Yasser Arafat

Nobel Peace Laureate 1994

Yasser Arafat (1929-2004), Palestinian leader and the Israeli politicians Shimon Peres (born in 1923) and Yitzhak Rabin (1922-1995). They were awarded the Nobel Peace Prize for their efforts to create peace in the middle east.

Yasser Arafat studied civil engineering in Cairo. He was a student leader in the then Egypt-governed Gaza area. During the Second Arab-Israeli War in 1956, Yasser Arafat fought against Israel as an officer and explosives expert in the Egyptian army.

A founder of the Palestinian Fatah and the head of the organisation’s armed branch, in 1965 he became Fatah’s leader. In 1969, Mr Arafat took the helm of the Palestine Liberation Organisation (PLO), originally based in Jordan. He led the fight against Israel, resorting to terrorist methods in the process. In 1974 the PLO acquired the status of an observer at the UN.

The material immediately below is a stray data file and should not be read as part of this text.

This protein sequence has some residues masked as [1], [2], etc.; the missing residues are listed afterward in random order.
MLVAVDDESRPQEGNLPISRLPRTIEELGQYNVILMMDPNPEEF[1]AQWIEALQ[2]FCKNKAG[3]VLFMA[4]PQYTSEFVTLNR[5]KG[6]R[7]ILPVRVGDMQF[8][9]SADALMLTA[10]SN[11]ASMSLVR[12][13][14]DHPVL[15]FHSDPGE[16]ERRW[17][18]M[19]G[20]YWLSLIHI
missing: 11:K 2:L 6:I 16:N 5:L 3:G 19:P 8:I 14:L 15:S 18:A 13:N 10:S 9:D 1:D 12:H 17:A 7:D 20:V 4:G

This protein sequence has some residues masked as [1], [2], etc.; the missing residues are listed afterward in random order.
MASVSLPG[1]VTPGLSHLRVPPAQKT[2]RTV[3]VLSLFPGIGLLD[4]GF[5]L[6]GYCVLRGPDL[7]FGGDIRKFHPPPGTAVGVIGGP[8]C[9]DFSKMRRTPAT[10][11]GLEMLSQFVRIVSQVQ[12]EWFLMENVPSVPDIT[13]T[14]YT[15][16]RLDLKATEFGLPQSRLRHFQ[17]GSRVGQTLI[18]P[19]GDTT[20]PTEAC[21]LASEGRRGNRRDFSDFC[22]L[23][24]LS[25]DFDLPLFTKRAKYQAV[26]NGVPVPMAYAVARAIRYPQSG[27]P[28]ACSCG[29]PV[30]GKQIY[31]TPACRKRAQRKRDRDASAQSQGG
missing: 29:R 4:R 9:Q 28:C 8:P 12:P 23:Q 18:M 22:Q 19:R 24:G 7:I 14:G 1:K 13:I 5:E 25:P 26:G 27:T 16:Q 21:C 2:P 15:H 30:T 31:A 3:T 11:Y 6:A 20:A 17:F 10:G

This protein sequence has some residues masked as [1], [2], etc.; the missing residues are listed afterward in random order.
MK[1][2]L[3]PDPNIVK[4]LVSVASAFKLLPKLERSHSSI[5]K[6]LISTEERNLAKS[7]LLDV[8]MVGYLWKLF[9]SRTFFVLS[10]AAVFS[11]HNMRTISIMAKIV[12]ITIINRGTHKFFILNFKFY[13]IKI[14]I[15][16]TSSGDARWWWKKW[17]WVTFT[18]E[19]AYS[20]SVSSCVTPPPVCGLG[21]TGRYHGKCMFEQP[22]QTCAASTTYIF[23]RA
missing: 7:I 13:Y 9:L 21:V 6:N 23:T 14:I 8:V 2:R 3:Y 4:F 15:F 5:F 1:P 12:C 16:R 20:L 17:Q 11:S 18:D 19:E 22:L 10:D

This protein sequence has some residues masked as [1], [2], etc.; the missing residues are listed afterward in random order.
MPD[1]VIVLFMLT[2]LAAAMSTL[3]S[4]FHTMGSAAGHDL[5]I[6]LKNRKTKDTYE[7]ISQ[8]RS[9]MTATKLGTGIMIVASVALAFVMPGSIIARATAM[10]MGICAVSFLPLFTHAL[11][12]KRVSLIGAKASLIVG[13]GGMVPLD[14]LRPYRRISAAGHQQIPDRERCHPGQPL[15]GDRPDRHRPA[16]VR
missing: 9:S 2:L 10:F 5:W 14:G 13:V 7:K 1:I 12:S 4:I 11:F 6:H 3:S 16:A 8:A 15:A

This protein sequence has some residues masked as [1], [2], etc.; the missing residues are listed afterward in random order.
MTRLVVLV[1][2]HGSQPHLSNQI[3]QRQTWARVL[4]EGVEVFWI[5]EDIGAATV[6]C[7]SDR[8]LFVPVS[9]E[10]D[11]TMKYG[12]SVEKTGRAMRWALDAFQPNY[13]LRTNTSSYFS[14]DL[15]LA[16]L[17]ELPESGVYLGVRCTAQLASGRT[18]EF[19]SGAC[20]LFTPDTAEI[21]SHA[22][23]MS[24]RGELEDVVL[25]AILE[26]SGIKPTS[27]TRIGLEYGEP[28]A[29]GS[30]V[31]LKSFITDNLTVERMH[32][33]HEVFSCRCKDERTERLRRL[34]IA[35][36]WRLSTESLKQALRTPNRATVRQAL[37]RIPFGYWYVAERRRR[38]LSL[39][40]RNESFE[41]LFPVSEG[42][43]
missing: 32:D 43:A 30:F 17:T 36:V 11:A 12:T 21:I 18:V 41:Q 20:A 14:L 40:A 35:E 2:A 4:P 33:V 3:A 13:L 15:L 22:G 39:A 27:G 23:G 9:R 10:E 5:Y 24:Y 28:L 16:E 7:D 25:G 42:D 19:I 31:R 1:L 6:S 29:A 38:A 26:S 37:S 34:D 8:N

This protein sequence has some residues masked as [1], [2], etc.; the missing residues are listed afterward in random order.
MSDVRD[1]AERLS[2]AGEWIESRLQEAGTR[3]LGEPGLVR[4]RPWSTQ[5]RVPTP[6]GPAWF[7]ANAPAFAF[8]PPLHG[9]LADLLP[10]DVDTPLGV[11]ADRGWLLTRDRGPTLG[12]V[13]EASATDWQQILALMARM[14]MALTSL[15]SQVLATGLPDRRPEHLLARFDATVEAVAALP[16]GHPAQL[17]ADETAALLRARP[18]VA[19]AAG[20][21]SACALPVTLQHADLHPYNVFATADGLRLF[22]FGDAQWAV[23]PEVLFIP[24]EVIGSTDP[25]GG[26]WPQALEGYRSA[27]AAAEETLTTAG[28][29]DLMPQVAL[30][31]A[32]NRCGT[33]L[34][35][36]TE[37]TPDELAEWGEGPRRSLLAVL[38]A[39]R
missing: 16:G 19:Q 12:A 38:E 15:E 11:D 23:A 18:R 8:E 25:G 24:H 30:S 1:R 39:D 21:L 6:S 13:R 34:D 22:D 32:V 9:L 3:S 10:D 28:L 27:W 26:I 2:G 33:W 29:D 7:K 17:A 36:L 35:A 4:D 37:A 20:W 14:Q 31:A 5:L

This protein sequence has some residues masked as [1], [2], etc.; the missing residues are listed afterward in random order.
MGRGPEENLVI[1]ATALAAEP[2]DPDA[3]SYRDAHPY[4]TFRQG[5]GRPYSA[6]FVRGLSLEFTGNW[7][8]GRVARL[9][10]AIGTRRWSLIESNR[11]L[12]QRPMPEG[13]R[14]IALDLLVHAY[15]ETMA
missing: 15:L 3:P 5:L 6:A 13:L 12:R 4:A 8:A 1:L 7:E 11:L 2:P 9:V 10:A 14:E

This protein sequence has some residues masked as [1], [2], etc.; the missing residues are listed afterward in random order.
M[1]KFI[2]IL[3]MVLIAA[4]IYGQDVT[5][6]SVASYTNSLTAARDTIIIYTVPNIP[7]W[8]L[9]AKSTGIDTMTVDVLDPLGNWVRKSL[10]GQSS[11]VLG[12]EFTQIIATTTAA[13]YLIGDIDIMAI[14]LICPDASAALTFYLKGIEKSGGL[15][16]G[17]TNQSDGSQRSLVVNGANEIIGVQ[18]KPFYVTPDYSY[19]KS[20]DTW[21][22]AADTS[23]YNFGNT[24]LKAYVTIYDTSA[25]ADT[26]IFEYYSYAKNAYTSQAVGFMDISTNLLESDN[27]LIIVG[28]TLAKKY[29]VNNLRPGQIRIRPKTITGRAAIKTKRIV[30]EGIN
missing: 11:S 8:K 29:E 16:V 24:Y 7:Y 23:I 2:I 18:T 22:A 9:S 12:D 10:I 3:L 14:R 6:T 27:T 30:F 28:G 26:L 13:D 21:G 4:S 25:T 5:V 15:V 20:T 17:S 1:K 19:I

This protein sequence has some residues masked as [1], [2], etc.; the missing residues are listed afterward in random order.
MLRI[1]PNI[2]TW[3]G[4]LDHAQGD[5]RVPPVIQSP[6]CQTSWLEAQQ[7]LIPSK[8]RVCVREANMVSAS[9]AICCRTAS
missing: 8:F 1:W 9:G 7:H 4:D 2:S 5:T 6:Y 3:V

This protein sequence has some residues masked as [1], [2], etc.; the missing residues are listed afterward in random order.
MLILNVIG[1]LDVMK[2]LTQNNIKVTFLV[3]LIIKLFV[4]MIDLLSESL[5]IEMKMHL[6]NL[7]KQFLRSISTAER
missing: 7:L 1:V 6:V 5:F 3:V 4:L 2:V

In 1988, during the first intifada, or the Palestinian uprising, Arafat proclaimed the independent State of Palestine and was elected president of this yet non-existing country. In the same year he gave a speech at a special UN session in Geneva declaring that the PLO renounced terrorism and supporting “the right of all parties concerned in the Middle East conflict to live in peace and security”.

The declaration led to peace talks with Israel and, ultimately, the signing of the Oslo Accords in 1993. The agreement created the Palestinian National Authority, later led by Arafat as President (1996). However, the peace process collapsed, with the second intifada breaking out in 2000.